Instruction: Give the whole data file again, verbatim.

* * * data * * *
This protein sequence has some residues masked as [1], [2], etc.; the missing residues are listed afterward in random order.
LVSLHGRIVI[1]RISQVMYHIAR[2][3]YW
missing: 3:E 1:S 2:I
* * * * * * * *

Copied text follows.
This protein sequence has some residues masked as [1], [2], etc.; the missing residues are listed afterward in random order.
LVSLHGRIVI[1]RISQVMYHIAR[2][3]YW
missing: 3:E 1:S 2:I